Bernoulli distributions are used to represent events like coin flips when there is single trial that is either successful or unsuccessful. The Bernoulli distribution is a special case of the Binomial() distribution with n = 1.

Bernoulli(p = 0.5)

Arguments

p

The success probability for the distribution. p can be any value in [0, 1], and defaults to 0.5.

Value

A Bernoulli object.

Details

We recommend reading this documentation on https://alexpghayes.github.io/distributions3, where the math will render with additional detail.

In the following, let \(X\) be a Bernoulli random variable with parameter p = \(p\). Some textbooks also define \(q = 1 - p\), or use \(\pi\) instead of \(p\).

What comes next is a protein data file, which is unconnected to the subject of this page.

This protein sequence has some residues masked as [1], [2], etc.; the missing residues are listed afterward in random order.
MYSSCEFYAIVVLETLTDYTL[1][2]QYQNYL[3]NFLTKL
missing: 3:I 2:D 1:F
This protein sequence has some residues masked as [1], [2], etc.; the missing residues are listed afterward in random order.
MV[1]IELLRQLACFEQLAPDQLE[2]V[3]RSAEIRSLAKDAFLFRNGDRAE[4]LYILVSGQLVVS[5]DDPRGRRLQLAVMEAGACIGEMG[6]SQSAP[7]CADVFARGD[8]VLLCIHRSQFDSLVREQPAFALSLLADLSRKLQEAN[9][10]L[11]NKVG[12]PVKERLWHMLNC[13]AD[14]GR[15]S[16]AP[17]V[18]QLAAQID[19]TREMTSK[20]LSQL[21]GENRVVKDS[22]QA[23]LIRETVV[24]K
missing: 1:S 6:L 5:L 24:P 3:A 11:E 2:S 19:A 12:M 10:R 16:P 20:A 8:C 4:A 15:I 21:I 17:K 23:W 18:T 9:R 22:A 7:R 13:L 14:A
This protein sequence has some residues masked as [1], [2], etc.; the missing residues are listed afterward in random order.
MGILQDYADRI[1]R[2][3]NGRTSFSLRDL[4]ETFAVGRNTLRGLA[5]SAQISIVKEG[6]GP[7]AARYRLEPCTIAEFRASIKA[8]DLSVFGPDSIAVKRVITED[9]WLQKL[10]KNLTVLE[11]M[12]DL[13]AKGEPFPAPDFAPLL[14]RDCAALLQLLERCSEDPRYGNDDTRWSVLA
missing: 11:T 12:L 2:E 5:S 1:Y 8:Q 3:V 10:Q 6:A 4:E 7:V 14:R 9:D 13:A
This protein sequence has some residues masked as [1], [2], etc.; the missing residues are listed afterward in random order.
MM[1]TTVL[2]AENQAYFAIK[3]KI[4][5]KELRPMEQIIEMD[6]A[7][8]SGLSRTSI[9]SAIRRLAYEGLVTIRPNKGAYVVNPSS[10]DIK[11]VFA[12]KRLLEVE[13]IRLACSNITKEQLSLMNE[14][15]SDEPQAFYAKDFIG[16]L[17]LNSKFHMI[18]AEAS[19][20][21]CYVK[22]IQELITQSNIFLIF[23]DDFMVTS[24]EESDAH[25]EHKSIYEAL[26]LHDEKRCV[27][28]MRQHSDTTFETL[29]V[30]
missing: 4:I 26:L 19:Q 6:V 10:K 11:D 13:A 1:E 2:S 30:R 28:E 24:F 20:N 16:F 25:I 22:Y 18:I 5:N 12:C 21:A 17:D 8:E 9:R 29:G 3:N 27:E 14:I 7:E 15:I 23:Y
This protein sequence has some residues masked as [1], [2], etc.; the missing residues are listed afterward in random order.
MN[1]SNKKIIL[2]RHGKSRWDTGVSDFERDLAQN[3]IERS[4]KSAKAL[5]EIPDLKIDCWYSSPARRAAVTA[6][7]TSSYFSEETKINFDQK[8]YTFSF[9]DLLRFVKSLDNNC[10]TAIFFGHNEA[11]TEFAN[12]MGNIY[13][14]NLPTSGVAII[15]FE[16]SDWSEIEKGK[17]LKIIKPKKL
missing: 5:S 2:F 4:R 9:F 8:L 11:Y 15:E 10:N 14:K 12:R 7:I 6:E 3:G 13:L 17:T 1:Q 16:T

The Bernoulli probability distribution is widely used to model binary variables, such as 'failure' and 'success'. The most typical example is the flip of a coin, when \(p\) is thought as the probability of flipping a head, and \(q = 1 - p\) is the probability of flipping a tail.

Support: \(\{0, 1\}\)

Mean: \(p\)

Variance: \(p \cdot (1 - p) = p \cdot q\)

Probability mass function (p.m.f):

$$ P(X = x) = p^x (1 - p)^{1-x} = p^x q^{1-x} $$

Cumulative distribution function (c.d.f):

$$ P(X \le x) = \left \{ \begin{array}{ll} 0 & x < 0 \\ 1 - p & 0 \leq x < 1 \\ 1 & x \geq 1 \end{array} \right. $$

Moment generating function (m.g.f):

$$ E(e^{tX}) = (1 - p) + p e^t $$

See also

Examples

set.seed(27) X <- Bernoulli(0.7) X
#> Bernoulli distribution (p = 0.7)
random(X, 10)
#> [1] 0 1 0 1 1 1 1 1 1 1
pdf(X, 1)
#> [1] 0.7
log_pdf(X, 1)
#> [1] -0.3566749
cdf(X, 0)
#> [1] 0.3
quantile(X, 0.7)
#> [1] 1
cdf(X, quantile(X, 0.7))
#> [1] 1
quantile(X, cdf(X, 0.7))
#> [1] 0